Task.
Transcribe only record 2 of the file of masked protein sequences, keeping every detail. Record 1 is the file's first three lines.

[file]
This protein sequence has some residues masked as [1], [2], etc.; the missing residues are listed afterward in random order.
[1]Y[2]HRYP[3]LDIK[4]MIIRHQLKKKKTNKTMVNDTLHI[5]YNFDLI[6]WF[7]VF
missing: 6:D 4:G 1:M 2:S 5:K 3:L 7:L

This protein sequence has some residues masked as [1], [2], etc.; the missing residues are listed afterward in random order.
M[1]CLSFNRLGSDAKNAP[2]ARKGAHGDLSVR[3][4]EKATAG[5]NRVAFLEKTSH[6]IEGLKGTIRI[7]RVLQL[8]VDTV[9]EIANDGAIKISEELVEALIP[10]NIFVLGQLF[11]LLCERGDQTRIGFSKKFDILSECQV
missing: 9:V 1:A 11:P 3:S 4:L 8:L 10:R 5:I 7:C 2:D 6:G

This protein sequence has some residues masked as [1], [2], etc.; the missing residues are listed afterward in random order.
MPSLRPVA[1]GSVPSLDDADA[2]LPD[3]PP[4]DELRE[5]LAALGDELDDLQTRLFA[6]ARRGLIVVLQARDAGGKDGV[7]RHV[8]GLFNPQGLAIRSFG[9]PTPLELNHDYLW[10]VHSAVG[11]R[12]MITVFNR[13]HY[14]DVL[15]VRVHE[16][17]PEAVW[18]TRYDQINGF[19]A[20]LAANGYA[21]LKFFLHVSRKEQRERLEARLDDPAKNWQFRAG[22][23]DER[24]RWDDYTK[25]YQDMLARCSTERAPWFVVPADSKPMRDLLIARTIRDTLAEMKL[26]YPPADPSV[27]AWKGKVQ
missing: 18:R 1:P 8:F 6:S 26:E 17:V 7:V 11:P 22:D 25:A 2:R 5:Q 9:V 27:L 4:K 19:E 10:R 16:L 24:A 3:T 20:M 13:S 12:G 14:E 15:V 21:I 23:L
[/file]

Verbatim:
This protein sequence has some residues masked as [1], [2], etc.; the missing residues are listed afterward in random order.
M[1]CLSFNRLGSDAKNAP[2]ARKGAHGDLSVR[3][4]EKATAG[5]NRVAFLEKTSH[6]IEGLKGTIRI[7]RVLQL[8]VDTV[9]EIANDGAIKISEELVEALIP[10]NIFVLGQLF[11]LLCERGDQTRIGFSKKFDILSECQV
missing: 9:V 1:A 11:P 3:S 4:L 8:L 10:R 5:I 7:C 2:D 6:G